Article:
Basilica of Maxentius & Constantine in the Roman Forum

The Basilica of Maxentius and Constantine in the Roman Forum was one of the biggest buildings in the Imperial Rome. Today, it’s mostly a shell of which only the northern aisle remains. However, when visiting its ruins in the Rome Forum one can still perceive its grandeur and splendor. The Basilica of Maxentius and Constantine is also the last and greatest of the civic Basilicas in the monumental center of Rome. This was a public, civic space and served as a law court.

Basilica of Maxentius ruins in the Roman Forum
Credits: image by @Jebulon Wikimedia Commons
Location: in the Roman Forum
Tickets: Free to visit from Via Dei Fori Imperiali / Tickets needed from the Roman Forum
Accessibility: Partially Accessible
Kid-friendly Attraction

Maxentius: the unlucky Emperor

The history of the Basilica of Maxentius is linked to the life of one of the most unfortunate Roman Emperor, Maxentius, who started the construction of this imposing building between the end of the 3rd and the beginning of the 4th century A.D., when the Empire was coming undone.

Maxentius managed to pull things together during at least six years of his reign, but the Roman Empire was on the edge of an unstoppable civil war. The Tetrarchy system of government with four rulers was falling apart and major discrepancies were rising about who was going to become Emperor.

Once in Rome, Maxentius wanted to show its power and started major constructions across the Roman Forum. The Basilica of Maxentius was built on the northern side of the Velian hill. Warehouse on this part of the hill burned down, giving Maxentius the opportunity to build the biggest Basilica in the Empire.

The rule of Constantine

When the civil war followed, Constantine battled with Maxentius, his co-ruler. Constantine and his troops defeated Maxentius in the battle of Milvian Bridge in 312 A.D. Maxentius fell and drowned into the Tiber River with his horse. It was on this occasion that Constantine had his vision of the cross or, as some says, a dream of God. Indeed, according to legend, Constantine supposedly saw the cross in the sky and the words:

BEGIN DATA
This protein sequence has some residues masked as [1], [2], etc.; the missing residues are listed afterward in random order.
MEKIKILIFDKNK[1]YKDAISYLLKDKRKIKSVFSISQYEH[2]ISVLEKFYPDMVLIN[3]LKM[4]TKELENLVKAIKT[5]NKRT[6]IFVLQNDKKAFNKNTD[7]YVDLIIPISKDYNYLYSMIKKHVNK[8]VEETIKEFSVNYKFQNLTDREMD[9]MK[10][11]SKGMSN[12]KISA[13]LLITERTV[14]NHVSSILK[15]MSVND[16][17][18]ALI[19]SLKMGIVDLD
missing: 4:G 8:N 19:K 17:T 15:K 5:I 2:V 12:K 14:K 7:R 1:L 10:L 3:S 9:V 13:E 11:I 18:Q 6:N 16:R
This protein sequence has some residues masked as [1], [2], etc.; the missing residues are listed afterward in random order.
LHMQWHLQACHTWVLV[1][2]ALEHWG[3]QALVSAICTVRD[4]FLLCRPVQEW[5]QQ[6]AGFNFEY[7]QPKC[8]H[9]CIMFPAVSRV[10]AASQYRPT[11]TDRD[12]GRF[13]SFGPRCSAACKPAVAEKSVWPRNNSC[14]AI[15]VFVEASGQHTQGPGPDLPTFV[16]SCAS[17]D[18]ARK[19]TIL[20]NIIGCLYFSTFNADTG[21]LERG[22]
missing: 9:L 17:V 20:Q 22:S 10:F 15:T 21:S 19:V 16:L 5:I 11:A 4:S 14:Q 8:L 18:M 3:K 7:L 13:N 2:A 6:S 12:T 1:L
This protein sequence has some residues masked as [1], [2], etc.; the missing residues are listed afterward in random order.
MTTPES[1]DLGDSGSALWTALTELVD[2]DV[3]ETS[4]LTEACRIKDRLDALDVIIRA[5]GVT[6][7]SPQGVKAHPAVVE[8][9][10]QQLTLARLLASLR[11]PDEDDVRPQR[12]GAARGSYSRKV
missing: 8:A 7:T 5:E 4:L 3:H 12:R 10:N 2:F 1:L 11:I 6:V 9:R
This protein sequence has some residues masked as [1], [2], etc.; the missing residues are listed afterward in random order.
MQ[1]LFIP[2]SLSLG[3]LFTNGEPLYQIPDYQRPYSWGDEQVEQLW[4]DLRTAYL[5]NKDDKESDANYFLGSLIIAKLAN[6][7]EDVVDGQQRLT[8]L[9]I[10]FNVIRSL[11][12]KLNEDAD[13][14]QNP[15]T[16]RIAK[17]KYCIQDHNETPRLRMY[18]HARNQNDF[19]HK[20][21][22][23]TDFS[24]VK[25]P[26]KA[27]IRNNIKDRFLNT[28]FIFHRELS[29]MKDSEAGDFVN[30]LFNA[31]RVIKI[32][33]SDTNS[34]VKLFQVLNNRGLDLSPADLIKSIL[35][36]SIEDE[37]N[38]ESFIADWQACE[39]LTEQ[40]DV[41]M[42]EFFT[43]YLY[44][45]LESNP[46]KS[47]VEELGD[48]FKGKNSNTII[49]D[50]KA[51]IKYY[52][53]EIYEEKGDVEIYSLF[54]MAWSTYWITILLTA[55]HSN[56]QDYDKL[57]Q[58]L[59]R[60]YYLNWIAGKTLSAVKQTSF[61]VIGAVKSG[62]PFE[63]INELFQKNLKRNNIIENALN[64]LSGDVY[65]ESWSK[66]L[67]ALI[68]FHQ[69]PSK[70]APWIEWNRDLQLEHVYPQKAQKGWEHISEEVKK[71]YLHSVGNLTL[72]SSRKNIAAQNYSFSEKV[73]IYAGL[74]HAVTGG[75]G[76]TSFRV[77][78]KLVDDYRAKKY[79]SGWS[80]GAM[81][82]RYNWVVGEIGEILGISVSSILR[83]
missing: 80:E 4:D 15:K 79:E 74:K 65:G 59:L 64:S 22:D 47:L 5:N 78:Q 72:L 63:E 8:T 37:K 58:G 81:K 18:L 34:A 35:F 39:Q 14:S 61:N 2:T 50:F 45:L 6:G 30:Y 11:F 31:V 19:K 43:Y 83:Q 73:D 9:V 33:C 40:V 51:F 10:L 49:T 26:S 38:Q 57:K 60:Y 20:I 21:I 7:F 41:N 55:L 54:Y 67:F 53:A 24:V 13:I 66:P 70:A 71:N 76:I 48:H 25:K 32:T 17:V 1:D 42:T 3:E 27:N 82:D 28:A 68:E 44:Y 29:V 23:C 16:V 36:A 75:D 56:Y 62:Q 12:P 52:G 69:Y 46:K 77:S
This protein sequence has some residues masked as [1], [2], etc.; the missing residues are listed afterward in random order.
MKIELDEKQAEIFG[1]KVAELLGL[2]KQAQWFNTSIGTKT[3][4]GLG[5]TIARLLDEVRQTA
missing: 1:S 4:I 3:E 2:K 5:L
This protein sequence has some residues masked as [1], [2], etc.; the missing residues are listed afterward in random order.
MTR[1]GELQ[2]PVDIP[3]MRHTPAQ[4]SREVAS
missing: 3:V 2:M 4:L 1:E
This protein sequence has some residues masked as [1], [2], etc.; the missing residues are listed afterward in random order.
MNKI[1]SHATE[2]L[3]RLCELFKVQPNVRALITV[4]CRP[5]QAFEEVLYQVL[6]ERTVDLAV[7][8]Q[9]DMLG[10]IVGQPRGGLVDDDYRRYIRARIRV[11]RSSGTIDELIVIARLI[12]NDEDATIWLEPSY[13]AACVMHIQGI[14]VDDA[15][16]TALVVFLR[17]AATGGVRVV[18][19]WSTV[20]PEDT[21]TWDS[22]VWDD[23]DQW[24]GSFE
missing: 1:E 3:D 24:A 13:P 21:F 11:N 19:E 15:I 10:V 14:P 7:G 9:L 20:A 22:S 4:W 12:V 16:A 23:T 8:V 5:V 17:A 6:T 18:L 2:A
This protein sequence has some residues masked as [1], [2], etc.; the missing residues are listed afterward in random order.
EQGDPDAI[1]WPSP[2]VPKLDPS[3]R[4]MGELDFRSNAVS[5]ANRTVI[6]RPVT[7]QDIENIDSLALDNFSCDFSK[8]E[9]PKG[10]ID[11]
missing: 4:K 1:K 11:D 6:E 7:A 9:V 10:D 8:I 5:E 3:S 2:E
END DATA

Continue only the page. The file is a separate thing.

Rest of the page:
“Hoc signo vinces”
“By this symbol you will conquer.”

Remains of the colossus of Constantine
Credits: image by @J.Miers Wikimedia Commons

Emperor Constantine and the advent of Christianity

The battle of Milvian Bridge marked in some ways the end of the Empire and was decisive in turning the Empire to Christianity, shaping the religious and cultural destiny of Europe and beyond.

As you may know, Constantine supported Christianity and actually made it legal. However, he wanted to keep a strong link with the Roman society and still wanted to be associated with the Forum. Therefore, he completed the works on the Basilica to make sure everyone knew that he, indeed, was the ruler.
This is why it is also known as the Basilica of Constantine, but the overall project was actually Maxentius work.

Architecture of the Basilica & the Colossus of Constantine

Majestic, impressive, magnificent. These are the words most used to describe this masterpiece of design, a sort of landmark in the history of the Roman architecture.
Several findings suggest that the basilica occupied an area as big as a soccer field. Just think that the main niche in the central aisle hosted a colossal sculpture of Constantine, which was nearly 40 feet in height.
Today, remains of the colossus are housed inside Palazzo dei Conservatori in the Capitoline Museums in Rome.

The Basilica of Maxentius had two points of access. The main one was a monumental entrance along the Via Sacra. A staircase led to a grandiose portico adorned with two red porphyry columns and marble capitals.
The main aisle, which was supported by impressive columns, was about 100 feet high. The central apsis was occupied by the colossal statue of Constantine.

Two lateral aisles featured niches adorned with statues and big windows for the illumination. The floors were decorated with precious polychrome marbles.
Due to the presence of valuable materials, the Basilica became one of the most plundered caves in the Middle Ages and the Renaissance. Just consider that Pope Paul V had one of the imposing columns moved to Piazza di Santa Maria Maggiore. We can still see it today at the center of the square.

Plant of Basilica of Maxentius
Credits: image by @Wikimedia Commons

A model of engineering and architecture for the times to come

The Basilica of Maxentius and Constantine set an unprecedented example in terms of scale and space in the history of architecture. Thanks to the use of concrete the Romans were able to shape the space and to create the sense of grandeur. The structure was intended to WOW the audience and to show the power of the Emperor.

With its major central nave and two lateral aisles, the Basilica of Maxentius and Constantine inspired future Christian basilicas and many architects during the Renaissance. Among them, it is said that Michelangelo draw inspiration from it for St. Peter’s dome.